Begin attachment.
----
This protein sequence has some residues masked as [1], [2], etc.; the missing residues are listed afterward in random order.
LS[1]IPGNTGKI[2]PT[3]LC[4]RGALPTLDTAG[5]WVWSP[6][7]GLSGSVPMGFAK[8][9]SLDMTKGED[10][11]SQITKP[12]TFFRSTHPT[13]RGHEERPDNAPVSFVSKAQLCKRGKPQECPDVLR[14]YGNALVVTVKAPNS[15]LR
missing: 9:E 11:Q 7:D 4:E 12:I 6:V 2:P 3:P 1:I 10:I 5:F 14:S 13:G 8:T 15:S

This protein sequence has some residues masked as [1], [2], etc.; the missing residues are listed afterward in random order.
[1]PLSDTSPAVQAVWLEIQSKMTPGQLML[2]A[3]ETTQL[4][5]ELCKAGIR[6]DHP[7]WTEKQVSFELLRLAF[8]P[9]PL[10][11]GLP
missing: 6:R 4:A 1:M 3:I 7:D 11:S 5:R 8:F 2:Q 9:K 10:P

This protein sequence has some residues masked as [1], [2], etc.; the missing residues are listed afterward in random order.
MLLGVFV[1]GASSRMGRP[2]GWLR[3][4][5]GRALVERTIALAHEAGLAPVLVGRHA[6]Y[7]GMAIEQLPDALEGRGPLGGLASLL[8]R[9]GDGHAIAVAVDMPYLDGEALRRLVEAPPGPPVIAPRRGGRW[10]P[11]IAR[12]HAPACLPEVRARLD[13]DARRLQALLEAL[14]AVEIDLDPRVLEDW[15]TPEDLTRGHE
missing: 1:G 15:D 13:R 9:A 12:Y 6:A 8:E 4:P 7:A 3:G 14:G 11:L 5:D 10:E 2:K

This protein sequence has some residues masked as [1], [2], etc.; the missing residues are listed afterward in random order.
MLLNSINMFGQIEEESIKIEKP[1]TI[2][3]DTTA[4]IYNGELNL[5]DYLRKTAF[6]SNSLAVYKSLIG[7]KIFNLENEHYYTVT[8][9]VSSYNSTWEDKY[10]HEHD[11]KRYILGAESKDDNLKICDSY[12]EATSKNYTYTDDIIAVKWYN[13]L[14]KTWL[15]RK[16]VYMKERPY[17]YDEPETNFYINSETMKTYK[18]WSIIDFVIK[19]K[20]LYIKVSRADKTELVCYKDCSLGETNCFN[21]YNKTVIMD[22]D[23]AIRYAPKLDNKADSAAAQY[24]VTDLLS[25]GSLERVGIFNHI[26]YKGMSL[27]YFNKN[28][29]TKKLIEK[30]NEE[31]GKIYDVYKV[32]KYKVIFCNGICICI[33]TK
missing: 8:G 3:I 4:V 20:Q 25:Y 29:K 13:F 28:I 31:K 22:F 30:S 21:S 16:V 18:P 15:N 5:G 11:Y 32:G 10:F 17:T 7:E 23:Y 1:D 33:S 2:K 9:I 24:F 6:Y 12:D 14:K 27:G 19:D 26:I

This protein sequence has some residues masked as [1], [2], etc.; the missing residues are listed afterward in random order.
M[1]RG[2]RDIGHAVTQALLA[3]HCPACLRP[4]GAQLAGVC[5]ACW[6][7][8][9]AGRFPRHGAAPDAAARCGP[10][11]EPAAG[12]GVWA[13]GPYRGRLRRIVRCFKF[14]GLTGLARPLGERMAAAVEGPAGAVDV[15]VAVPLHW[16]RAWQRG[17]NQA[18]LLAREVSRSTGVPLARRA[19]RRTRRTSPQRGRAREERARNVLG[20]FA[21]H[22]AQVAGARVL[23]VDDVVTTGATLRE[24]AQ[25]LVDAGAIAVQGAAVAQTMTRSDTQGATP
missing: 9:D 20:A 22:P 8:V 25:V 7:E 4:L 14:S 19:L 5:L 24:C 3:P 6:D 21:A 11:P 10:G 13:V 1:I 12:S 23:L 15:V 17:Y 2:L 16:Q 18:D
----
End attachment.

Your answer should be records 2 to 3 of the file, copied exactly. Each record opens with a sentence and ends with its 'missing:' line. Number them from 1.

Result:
This protein sequence has some residues masked as [1], [2], etc.; the missing residues are listed afterward in random order.
[1]PLSDTSPAVQAVWLEIQSKMTPGQLML[2]A[3]ETTQL[4][5]ELCKAGIR[6]DHP[7]WTEKQVSFELLRLAF[8]P[9]PL[10][11]GLP
missing: 6:R 4:A 1:M 3:I 7:D 11:S 5:R 8:F 2:Q 9:K 10:P

This protein sequence has some residues masked as [1], [2], etc.; the missing residues are listed afterward in random order.
MLLGVFV[1]GASSRMGRP[2]GWLR[3][4][5]GRALVERTIALAHEAGLAPVLVGRHA[6]Y[7]GMAIEQLPDALEGRGPLGGLASLL[8]R[9]GDGHAIAVAVDMPYLDGEALRRLVEAPPGPPVIAPRRGGRW[10]P[11]IAR[12]HAPACLPEVRARLD[13]DARRLQALLEAL[14]AVEIDLDPRVLEDW[15]TPEDLTRGHE
missing: 1:G 15:D 13:R 9:A 12:Y 6:A 8:E 4:P 7:A 3:G 14:G 11:L 5:D 10:E 2:K